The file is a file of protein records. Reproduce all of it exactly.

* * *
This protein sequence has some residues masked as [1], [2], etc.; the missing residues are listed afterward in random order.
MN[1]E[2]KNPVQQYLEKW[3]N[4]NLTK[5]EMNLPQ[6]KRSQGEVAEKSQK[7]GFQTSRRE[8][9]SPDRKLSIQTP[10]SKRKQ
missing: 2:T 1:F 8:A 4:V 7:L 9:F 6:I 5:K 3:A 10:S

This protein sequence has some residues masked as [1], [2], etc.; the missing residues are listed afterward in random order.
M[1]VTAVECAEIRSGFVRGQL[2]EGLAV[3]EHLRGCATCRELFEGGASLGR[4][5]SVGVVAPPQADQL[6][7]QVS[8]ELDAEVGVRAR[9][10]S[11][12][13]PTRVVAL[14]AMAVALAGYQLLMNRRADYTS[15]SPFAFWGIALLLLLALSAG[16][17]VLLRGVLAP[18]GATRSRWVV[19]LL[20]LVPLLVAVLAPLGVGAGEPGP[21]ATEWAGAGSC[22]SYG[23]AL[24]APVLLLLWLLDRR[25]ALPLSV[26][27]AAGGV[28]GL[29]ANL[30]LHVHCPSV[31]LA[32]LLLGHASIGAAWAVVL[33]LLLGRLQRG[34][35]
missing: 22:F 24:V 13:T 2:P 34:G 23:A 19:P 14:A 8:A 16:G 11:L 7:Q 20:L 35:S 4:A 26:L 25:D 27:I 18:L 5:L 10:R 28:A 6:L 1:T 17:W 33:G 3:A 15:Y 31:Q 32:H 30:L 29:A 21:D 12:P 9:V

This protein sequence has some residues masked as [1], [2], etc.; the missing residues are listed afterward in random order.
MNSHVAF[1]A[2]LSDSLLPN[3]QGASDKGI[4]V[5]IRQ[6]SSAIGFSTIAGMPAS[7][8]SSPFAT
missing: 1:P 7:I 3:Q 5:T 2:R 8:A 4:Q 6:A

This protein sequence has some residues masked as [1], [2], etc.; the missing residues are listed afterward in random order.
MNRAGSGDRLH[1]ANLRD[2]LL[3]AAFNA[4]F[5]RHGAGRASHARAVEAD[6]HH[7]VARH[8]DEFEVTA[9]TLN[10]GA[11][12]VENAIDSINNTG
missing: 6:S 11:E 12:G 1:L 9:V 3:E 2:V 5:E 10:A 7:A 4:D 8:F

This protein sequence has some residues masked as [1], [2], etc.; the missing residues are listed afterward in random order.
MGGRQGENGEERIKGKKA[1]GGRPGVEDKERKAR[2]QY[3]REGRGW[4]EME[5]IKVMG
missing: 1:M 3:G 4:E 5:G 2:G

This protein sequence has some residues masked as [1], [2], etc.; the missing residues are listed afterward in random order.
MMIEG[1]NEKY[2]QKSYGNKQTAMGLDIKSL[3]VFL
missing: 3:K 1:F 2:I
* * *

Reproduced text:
This protein sequence has some residues masked as [1], [2], etc.; the missing residues are listed afterward in random order.
MN[1]E[2]KNPVQQYLEKW[3]N[4]NLTK[5]EMNLPQ[6]KRSQGEVAEKSQK[7]GFQTSRRE[8][9]SPDRKLSIQTP[10]SKRKQ
missing: 2:T 1:F 8:A 4:V 7:L 9:F 6:I 5:K 3:A 10:S

This protein sequence has some residues masked as [1], [2], etc.; the missing residues are listed afterward in random order.
M[1]VTAVECAEIRSGFVRGQL[2]EGLAV[3]EHLRGCATCRELFEGGASLGR[4][5]SVGVVAPPQADQL[6][7]QVS[8]ELDAEVGVRAR[9][10]S[11][12][13]PTRVVAL[14]AMAVALAGYQLLMNRRADYTS[15]SPFAFWGIALLLLLALSAG[16][17]VLLRGVLAP[18]GATRSRWVV[19]LL[20]LVPLLVAVLAPLGVGAGEPGP[21]ATEWAGAGSC[22]SYG[23]AL[24]APVLLLLWLLDRR[25]ALPLSV[26][27]AAGGV[28]GL[29]ANL[30]LHVHCPSV[31]LA[32]LLLGHASIGAAWAVVL[33]LLLGRLQRG[34][35]
missing: 22:F 24:V 13:T 2:P 34:G 23:A 19:P 14:A 8:A 16:G 11:L 7:Q 20:L 35:S 4:A 26:L 25:D 27:I 18:L 5:L 10:R 28:A 6:L 1:T 17:W 33:G 3:A 15:Y 31:Q 32:H 30:L 29:A 21:D 12:P 9:V

This protein sequence has some residues masked as [1], [2], etc.; the missing residues are listed afterward in random order.
MNSHVAF[1]A[2]LSDSLLPN[3]QGASDKGI[4]V[5]IRQ[6]SSAIGFSTIAGMPAS[7][8]SSPFAT
missing: 1:P 7:I 3:Q 5:T 2:R 8:A 4:Q 6:A

This protein sequence has some residues masked as [1], [2], etc.; the missing residues are listed afterward in random order.
MNRAGSGDRLH[1]ANLRD[2]LL[3]AAFNA[4]F[5]RHGAGRASHARAVEAD[6]HH[7]VARH[8]DEFEVTA[9]TLN[10]GA[11][12]VENAIDSINNTG
missing: 6:S 11:E 12:G 1:L 9:V 3:E 2:V 5:E 10:A 7:A 4:D 8:F

This protein sequence has some residues masked as [1], [2], etc.; the missing residues are listed afterward in random order.
MGGRQGENGEERIKGKKA[1]GGRPGVEDKERKAR[2]QY[3]REGRGW[4]EME[5]IKVMG
missing: 1:M 3:G 4:E 5:G 2:G

This protein sequence has some residues masked as [1], [2], etc.; the missing residues are listed afterward in random order.
MMIEG[1]NEKY[2]QKSYGNKQTAMGLDIKSL[3]VFL
missing: 3:K 1:F 2:I